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Jax Daily Record Monday, Jun. 25, 201805:20 AM EST

Farah & Farah adds electric cart to legal team

Law firm has invested millions in its Downtown offices, and now has as new tool to move between them.
by: Max Marbut Associate Editor

The Farah & Farah law firm began in 1979 with just Eddie Farah, who rented a small office in the Florida Theatre building.

Eleven years later, the founder’s brother, Chuck, joined the firm, adding the ampersand to its name. It had grown in terms of attorneys and staff who worked in leased offices in a commercial high-rise on the Southbank.

In 1998, Farah & Farah purchased the historic but boarded-up S.H. Kress Co. building at the corner of Adams and Main streets and remodeled the former department store into a three-story law office that’s the firm’s headquarters today.

It was an investment of about $5 million, Eddie Farah said.

They later bought the abandoned Lerner Shops store next door and when it was determined that the structure, which had been abandoned for decades, wasn’t worth saving, it was removed to make way for a private courtyard that’s used by the attorneys and staff.

In 2011, the Farahs purchased the 10-story building at Forsyth and Laura streets for $4 million.

They remodeled the lobby and installed some exterior enhancements at a cost of about $1.5 million. With the firm continuing to grow, they moved some staff and office functions to the new building.

The Farahs lease space to tenants, including CenterState Bank, which has the naming rights, and to the Bellwether casual restaurant.

Establishing a permanent headquarters and then investing in urban commercial real estate is the natural business path for the firm, said Chuck Farah.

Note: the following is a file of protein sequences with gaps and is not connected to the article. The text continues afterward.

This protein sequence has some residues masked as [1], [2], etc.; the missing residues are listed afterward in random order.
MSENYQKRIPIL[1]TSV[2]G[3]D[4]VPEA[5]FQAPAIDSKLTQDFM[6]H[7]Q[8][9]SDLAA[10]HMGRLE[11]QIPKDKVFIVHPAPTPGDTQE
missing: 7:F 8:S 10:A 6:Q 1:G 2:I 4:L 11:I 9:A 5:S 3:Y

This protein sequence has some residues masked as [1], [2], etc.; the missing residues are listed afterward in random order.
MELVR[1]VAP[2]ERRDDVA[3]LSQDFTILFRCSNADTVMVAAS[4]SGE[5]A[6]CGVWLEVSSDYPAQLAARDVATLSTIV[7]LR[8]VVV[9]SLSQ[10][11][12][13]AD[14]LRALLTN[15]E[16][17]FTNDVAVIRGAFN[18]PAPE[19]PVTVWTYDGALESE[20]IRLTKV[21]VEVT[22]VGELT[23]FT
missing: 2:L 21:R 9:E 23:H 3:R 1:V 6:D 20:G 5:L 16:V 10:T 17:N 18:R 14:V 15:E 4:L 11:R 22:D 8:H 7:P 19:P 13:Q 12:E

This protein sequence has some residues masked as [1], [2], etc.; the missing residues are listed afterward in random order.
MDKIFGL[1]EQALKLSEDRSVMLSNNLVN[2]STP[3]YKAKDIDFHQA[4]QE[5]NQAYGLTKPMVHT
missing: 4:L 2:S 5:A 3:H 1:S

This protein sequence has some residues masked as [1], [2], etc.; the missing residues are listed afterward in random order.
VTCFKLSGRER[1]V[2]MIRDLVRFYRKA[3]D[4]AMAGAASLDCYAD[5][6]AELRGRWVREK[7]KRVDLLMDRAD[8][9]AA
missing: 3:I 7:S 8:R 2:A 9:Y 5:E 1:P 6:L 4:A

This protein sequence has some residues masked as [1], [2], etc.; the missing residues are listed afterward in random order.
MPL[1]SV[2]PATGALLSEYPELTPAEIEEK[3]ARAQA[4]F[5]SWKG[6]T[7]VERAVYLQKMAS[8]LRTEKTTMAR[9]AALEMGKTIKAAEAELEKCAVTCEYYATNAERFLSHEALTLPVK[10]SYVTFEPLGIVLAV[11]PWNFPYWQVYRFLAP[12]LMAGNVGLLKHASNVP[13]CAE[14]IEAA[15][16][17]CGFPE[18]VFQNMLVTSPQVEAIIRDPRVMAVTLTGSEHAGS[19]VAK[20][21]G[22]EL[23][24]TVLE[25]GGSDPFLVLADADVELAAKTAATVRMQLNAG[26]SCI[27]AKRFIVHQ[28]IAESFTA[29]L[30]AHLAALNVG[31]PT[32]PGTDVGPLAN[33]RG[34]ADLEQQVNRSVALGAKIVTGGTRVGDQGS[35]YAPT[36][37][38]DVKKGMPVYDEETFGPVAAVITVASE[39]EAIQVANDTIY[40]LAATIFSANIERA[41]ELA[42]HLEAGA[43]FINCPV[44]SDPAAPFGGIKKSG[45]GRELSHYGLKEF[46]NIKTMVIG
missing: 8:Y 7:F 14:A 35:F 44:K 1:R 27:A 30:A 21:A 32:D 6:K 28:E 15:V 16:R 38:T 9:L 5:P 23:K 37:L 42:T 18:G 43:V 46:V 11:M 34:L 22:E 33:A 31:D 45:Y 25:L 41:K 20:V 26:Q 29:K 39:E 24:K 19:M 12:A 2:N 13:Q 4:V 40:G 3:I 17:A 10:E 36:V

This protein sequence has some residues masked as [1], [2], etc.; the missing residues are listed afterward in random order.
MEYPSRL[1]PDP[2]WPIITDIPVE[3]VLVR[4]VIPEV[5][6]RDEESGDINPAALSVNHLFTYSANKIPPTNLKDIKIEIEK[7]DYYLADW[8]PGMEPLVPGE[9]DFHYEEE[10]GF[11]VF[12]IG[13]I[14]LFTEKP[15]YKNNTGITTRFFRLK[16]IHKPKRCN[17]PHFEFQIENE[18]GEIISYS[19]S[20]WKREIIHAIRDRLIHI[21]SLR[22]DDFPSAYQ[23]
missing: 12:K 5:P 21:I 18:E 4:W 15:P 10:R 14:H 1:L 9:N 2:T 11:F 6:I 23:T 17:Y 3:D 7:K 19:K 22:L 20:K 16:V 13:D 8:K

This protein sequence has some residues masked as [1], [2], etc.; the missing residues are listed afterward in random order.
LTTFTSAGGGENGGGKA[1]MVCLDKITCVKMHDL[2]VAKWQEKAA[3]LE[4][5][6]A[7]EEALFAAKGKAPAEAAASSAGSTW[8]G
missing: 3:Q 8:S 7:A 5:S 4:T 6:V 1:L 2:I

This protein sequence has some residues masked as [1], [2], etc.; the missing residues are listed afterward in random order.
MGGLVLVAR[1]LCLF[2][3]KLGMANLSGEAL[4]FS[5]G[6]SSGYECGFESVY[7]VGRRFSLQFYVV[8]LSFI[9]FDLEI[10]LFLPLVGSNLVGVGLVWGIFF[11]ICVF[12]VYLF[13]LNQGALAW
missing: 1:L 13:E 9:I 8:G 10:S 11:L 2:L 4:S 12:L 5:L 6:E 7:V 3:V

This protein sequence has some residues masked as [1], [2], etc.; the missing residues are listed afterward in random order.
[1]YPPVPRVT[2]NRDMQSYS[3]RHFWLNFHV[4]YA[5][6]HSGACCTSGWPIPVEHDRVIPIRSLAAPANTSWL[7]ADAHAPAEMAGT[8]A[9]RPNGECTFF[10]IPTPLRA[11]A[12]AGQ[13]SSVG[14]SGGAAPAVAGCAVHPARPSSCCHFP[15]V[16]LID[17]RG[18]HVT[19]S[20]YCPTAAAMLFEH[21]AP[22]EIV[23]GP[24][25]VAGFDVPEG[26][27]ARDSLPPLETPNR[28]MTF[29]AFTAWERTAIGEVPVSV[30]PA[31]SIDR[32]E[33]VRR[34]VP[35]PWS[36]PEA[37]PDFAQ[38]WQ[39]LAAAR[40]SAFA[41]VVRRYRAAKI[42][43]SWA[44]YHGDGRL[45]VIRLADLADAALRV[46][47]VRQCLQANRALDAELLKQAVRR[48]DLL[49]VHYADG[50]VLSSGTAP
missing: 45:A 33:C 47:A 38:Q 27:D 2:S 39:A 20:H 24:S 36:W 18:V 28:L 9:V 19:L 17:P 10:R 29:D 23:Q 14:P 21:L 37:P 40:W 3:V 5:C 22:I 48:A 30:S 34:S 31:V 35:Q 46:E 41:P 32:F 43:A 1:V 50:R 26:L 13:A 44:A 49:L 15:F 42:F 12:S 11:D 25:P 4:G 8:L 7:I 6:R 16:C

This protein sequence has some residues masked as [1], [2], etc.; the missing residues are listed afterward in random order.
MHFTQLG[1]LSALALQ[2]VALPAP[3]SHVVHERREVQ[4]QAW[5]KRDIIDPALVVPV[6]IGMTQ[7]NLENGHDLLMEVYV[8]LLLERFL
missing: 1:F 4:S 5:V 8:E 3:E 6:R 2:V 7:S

“When you’re a lawyer, you’re never going to want to be anywhere else but Downtown,” he said.

Having offices in buildings two blocks apart and doing business at the Duval County Courthouse, five blocks from the main office, the Farahs recently purchased a covered street-legal electric vehicle for the convenience of attorneys, staff and clients.

“We go from the main office to Laura Street. We can pick up documents at the courthouse or the sheriff’s office and we can use it to pick up clients from wherever they park,” said Eddie Farah.

There are no plans to purchase any more Downtown real estate, but as the firm continues to grow beyond the current level of about 200 attorneys and staff in Jacksonville, the firm will be expanding its operations at Laura Street.

The Farahs plan eventually to move into one of the two remaining unoccupied floors.

The commitment to Downtown extends to selecting vendors, said Eddie Farah.

The firm purchases its office furniture from Perdue Office Interiors, which is based Downtown.

“We believe in doing business with our neighbors,” said Eddie Farah.

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